As many of us are aware, acne is very common and presents in various subtypes. Hormonally induced acne, one of the more common subtypes of acne, is, unfortunately, both under-recognized and under-treated.
Generally, hormonally induced acne
is characterized by deeper sometimes tender pimples
occurring on the jawline, chin, forehead, and trunk of female acne patients. Typically this acne
subtype flares reliably in relationship (before, often) to one’s menstrual cycle (but not always). Menstrual cycles may be regular or irregular. Importantly, if one’s menstrual cycles are irregular, in conjunction with acne
and hirsutism (excess hair growth), one should consider evaluation by an endocrinologist or gynecologist for polycystic ovarian syndrome
(PCOS) or other disorder.
Who is at risk for hormonally induced acne?
In my experience I divide hormonally induced acne into the following typical presentations:
1) Teens with significant acne flaring during the week before your menstrual cycle
2) Young women (age ’20s-’30s), often with no history of teenage acne, with a rather abrupt onset of deeper tender pimples
sometimes occurring several years before or after menopause
as well), women in the 40’s or 50’s with tender deeper pimples
generally occurring on the chin, jawline, and neck.
5) Women of all ages who recently (2-3 months prior to the onset of acne) switched birth control to include one of the following progesterones: norethindrone, levonorgestrel, etonorgesterel, among others.
How to treat hormonally induced acne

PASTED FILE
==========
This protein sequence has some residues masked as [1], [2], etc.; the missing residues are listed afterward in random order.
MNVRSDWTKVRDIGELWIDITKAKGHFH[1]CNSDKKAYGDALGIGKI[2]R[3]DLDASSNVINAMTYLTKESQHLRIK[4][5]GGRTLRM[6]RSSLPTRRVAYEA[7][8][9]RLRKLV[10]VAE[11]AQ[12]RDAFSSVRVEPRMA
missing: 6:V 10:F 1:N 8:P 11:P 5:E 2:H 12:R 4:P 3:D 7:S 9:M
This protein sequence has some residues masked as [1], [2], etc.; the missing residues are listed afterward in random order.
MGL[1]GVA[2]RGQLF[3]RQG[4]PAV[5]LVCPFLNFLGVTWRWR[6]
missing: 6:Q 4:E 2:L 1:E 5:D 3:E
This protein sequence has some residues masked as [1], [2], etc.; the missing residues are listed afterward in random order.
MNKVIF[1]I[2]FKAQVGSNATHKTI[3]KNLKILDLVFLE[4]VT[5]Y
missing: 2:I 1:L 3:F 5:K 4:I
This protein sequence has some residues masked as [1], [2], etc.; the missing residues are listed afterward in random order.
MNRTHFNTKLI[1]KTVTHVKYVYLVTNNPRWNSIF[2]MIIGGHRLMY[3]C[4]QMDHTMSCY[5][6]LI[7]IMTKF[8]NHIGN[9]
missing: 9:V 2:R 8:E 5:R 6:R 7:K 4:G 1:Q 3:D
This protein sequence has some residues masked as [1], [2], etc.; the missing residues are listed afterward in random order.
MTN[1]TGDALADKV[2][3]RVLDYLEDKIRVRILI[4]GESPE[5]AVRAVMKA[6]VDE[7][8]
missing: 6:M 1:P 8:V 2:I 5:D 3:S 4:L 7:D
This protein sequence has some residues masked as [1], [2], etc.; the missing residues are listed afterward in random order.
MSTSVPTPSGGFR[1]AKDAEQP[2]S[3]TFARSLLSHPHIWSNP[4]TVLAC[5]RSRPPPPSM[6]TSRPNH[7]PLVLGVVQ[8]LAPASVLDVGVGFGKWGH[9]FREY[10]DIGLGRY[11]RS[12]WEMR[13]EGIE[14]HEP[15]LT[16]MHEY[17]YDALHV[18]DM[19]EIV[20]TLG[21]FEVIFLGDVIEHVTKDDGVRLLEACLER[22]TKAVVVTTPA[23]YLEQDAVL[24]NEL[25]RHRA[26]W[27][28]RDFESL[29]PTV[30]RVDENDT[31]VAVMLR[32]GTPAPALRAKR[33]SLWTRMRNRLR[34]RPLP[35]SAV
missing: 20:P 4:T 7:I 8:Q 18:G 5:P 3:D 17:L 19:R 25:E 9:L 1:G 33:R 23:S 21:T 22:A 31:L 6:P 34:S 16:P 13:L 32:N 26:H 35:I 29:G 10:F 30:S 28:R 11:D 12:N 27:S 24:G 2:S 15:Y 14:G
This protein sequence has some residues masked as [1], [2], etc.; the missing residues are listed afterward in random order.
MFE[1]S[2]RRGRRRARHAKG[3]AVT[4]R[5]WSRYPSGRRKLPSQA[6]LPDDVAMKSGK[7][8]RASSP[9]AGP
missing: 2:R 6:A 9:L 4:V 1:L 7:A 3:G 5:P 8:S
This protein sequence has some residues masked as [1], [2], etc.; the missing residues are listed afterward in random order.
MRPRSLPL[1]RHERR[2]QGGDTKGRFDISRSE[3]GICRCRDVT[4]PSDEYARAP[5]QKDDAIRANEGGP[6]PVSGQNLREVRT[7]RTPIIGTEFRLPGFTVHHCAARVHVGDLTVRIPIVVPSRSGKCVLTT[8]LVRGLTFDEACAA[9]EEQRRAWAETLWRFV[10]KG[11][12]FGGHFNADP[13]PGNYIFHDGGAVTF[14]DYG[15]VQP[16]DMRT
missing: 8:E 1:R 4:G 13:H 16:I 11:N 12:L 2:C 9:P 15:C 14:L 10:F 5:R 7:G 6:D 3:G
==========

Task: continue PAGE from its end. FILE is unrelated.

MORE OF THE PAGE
Treatment of hormonally induced acne can be a bit of a challenge. Topical treatment generally is insufficient to improve hormonal acne, although mild hormonal acne may be improved by clindamycin, azelaic acid, niacinamide, dapsone, or other antimicrobials/anti-inflammatories. Coordinating with one’s primary care physician, dermatologist, pediatrician, and/or gynecologist is crucial, as optimizing the selection of a low-androgenicity oral contraceptive can make a huge difference in the treatment of hormonal acne. The optimal progesterone for hormonal acne includes desogestrel, norgestimate, and drospirenone. Lastly, spironolactone, a diuretic often employed in the off-label treatment of hormonal acne, may be used as monotherapy or in combination with an oral contraceptive.
The final comment to make about hormonally induced acne is regarding the use of isotretinoin. Now, I love isotretinoin as much as the next dermatologist, however one must recognize its limitations as well. Although hormonal acne will improve during an isotretinoin course of therapy, it will generally recur after the treatment has completed. As a result, before female patients commence a course of isotretinoin, it is often sensible to optimize hormonal acne treatment to determine if the isotretinoin course is actually necessary.